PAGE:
One member of Vertefeuille’s team, Sandy Grimes, placed Ames at the top of her list. Later Grimes noticed that Ames repeatedly made large cash deposits into his bank after meeting with a Soviet official (he deposited less than $10,000 since banks were required to report deposits of more than $10,000 in cash). So Grimes and Vertefeuille became convinced that Ames was the mole, but the FBI wasn’t convinced, and didn’t focus on Ames (apparently the actual arrest had to be made by the FBI). Grimes and Vertefeuille were deeply frustrated; it seemed to them that the FBI had snatched defeat from the jaws of victory. Finally some other information pointed to Ames, and the FBI began to focus on him.
Vertefeuille’s team was looking for a mole in their own organization (CIA), while the FBI mole-hunting team had ruled out an FBI agent, and was looking for a mole in the CIA — wrongly, since Hanssen was an FBI agent. Vertefeuille’s team could look at personal factors, such as clothing, since they knew CIA people personally, while the FBI team was looking at strangers — people in a different organization. Grimes and Vertefeuille felt that they couldn’t hunt for a mole in a different organization.
Grimes car-pooled with Ames, and knew him well. She said he was likable, but a slob — always late, always messy, hair un-combed, shoes un-tied, etc. She describes him as “an absent-minded professor.” Ames’ supervisors often criticized him for procrastinating, and for being inattentive to detail. He certainly didn’t have a strict super-ego. Did he have any super-ego? Discussing the narcissistic personality, Freud says, “There is no tension between ego and super-ego — indeed, starting from this type one would hardly have arrived at the notion of a super-ego.”12
Grimes says that later in his career, when he returned from a stint in Rome, Ames was a changed man — fancy clothes, fancy car, a colder personality. These changes aroused her suspicions. Some of her colleagues felt that Ames’ second wife, Rosario, had considerable influence over him, and they attributed his transformation to “witchcraft.” One is reminded of Lady Macbeth’s influence over her husband. Ames himself told the Soviets that his wife knew about his spying, and was completely “supportive.”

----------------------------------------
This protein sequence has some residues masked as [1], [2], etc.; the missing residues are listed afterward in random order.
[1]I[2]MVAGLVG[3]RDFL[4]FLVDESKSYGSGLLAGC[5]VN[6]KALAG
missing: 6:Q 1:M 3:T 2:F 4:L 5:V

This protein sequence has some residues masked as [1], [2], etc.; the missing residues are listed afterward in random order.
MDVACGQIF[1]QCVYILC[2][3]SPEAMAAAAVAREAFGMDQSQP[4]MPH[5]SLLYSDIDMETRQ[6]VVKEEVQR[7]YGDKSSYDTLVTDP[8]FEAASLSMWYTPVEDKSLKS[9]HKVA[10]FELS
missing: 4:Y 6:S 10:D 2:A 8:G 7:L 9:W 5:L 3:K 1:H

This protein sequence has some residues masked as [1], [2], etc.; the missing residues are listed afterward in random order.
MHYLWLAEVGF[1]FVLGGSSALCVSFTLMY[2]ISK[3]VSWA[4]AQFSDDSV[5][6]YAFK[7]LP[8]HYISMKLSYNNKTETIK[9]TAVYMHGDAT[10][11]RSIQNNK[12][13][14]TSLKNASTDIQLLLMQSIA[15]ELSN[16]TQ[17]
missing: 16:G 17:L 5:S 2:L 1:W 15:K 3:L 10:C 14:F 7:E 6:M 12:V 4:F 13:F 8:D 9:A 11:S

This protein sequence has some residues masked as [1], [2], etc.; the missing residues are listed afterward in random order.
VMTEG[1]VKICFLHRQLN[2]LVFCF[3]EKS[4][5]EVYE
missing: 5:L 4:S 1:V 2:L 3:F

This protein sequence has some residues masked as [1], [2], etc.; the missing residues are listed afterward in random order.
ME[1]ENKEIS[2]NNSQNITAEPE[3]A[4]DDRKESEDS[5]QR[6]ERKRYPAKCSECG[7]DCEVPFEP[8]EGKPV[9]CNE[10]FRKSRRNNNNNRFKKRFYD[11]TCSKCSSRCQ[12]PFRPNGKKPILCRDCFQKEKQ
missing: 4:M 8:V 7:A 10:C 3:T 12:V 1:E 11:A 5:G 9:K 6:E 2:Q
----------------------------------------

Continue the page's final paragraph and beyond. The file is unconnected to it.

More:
Like Hanssen, Ames was a contradictory character. Some remember him as an angry loner, others remember him as a convivial colleague, fond of long lunches. Rosario was also a contradictory character: a serious student “whose only real passion was literature,” who taught Greek and wrote a thesis on Hegel, but also a wild spender who encouraged her husband’s espionage.
Vertefeuille said that the money Ames received from the Soviets was “blood money.” Ames was selling human lives. One of his motives was to eliminate everyone who could expose him, to prevent any Soviet double-agents from telling the CIA, “Aldrich Ames is a mole.” As Ames put it, “It will help protect me in the future if these guys go away.”13
When Ames was interviewed, after being caught, he tried to justify his actions by saying
Ames thought that he could judge American national interests. Other agents might pride themselves on obtaining information that would help NATO in the event of a Soviet invasion of Western Europe. According to Ames, though, the chances of a Soviet invasion were “vanishingly small,” and therefore this prized information had little value.15 Ames said that the intelligence wars are “mostly a silly game.” Ames justified his actions by arguing that the information obtained from double-agents didn’t really matter much to national security.